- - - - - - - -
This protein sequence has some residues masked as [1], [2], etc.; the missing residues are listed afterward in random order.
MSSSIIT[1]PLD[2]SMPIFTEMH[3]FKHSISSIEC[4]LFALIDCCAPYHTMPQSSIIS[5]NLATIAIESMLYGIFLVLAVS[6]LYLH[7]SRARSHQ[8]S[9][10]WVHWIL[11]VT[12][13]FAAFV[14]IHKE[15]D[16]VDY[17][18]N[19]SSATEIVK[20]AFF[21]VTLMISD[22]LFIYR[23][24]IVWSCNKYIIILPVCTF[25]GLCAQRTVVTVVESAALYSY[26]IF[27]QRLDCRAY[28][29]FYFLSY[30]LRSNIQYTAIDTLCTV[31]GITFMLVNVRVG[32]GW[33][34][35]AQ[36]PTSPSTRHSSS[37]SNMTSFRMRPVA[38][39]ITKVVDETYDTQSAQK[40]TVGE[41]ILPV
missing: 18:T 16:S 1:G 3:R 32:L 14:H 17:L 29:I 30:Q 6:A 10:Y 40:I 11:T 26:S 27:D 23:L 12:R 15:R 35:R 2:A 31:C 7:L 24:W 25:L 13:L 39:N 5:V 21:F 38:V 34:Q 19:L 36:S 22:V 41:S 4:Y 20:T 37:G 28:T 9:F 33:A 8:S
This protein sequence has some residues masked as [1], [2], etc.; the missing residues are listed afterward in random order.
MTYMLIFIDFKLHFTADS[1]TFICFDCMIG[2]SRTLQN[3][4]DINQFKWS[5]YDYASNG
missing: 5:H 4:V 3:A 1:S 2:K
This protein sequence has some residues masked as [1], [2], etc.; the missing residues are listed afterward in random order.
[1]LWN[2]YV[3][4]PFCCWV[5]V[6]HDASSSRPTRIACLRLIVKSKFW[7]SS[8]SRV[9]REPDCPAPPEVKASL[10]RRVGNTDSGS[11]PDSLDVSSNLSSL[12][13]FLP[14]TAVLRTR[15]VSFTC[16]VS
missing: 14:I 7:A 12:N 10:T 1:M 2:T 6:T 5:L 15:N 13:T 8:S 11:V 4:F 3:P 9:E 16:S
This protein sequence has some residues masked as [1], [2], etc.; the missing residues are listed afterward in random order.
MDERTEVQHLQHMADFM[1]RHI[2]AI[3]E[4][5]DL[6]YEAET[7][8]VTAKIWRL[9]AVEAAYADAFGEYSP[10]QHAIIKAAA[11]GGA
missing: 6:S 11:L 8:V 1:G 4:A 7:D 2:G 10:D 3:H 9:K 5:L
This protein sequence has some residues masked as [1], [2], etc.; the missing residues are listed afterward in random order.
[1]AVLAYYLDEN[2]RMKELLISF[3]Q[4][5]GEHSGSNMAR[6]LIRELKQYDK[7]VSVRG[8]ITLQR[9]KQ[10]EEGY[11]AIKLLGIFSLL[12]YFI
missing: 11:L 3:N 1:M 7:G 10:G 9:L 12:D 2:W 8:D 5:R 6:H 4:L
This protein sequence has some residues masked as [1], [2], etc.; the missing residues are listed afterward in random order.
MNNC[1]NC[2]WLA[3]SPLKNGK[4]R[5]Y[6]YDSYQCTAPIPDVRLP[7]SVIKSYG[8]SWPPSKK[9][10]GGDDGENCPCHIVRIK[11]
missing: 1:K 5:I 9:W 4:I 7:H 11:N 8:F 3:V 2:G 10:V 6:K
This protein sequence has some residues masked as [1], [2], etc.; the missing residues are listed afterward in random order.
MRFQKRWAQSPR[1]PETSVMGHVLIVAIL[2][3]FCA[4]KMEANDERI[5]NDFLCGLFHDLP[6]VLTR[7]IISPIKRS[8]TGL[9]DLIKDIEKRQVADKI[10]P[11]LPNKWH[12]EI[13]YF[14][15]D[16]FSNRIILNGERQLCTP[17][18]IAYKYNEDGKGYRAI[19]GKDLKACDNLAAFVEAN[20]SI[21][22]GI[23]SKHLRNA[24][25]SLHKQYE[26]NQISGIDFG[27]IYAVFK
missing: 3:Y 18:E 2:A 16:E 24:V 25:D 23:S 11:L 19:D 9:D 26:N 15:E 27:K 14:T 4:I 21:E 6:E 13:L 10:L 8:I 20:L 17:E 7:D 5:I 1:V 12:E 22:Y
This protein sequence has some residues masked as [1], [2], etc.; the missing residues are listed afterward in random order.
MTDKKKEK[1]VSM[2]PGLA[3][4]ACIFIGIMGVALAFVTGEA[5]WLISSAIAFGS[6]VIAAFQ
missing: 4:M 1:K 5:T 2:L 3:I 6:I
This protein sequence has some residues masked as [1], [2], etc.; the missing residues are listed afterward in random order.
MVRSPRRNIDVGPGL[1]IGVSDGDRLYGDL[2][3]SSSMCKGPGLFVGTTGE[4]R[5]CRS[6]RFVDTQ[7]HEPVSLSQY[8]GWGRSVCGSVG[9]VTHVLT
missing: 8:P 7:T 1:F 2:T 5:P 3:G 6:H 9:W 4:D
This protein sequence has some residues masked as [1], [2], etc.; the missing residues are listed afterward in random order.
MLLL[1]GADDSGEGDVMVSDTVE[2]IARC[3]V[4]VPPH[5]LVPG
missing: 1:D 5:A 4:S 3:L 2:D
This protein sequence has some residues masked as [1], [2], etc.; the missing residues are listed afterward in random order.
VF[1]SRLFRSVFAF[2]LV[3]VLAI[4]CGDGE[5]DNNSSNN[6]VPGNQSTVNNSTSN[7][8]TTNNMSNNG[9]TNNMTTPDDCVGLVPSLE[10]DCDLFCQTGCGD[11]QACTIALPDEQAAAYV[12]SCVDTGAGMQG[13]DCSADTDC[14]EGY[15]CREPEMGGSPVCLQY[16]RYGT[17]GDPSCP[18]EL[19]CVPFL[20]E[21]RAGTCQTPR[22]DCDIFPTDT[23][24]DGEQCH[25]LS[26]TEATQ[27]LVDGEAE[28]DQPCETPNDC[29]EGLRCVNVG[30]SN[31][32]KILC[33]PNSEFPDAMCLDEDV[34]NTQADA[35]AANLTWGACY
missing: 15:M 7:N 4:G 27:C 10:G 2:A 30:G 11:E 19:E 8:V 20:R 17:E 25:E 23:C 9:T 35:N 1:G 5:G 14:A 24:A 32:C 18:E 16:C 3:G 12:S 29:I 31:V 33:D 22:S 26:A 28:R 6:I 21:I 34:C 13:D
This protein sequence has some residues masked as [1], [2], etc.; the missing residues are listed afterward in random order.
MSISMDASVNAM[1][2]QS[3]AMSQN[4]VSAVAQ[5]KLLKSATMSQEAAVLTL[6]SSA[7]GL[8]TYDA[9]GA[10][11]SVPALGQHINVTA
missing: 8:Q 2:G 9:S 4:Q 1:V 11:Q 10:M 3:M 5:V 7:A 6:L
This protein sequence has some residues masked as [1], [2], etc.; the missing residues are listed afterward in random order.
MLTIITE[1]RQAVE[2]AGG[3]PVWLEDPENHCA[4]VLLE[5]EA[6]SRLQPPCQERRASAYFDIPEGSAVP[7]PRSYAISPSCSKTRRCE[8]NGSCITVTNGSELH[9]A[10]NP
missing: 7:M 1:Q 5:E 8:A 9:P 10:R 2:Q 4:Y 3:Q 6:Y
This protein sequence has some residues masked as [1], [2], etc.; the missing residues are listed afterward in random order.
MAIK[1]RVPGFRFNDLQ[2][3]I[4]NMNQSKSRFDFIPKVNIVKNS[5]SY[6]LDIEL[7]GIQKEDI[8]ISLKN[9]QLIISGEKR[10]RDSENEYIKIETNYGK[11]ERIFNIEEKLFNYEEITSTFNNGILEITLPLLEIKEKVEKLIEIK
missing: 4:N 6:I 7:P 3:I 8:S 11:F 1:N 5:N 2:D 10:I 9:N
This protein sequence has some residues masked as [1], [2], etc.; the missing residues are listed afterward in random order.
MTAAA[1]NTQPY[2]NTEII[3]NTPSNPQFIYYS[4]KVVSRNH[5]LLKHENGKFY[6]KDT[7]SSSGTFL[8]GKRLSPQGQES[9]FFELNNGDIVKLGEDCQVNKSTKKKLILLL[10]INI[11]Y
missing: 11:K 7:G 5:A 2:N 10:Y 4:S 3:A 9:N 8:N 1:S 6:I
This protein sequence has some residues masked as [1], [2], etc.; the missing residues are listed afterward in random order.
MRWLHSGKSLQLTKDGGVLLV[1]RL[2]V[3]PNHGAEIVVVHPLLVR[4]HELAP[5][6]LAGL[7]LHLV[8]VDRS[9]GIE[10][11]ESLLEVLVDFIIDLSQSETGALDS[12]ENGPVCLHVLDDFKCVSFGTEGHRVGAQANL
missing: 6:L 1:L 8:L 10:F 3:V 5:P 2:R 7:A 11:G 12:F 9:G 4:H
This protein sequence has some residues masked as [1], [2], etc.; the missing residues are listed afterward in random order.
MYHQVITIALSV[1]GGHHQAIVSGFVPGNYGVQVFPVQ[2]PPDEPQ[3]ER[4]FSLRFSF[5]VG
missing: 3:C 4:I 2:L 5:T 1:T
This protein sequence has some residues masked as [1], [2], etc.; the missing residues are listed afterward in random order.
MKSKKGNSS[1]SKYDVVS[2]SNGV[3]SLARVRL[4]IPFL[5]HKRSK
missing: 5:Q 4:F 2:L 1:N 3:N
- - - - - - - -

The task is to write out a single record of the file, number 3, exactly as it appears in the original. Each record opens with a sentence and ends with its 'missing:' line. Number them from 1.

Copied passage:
This protein sequence has some residues masked as [1], [2], etc.; the missing residues are listed afterward in random order.
[1]LWN[2]YV[3][4]PFCCWV[5]V[6]HDASSSRPTRIACLRLIVKSKFW[7]SS[8]SRV[9]REPDCPAPPEVKASL[10]RRVGNTDSGS[11]PDSLDVSSNLSSL[12][13]FLP[14]TAVLRTR[15]VSFTC[16]VS
missing: 14:I 7:A 12:N 10:T 1:M 2:T 6:T 5:L 15:N 13:T 8:S 11:V 4:F 3:P 9:E 16:S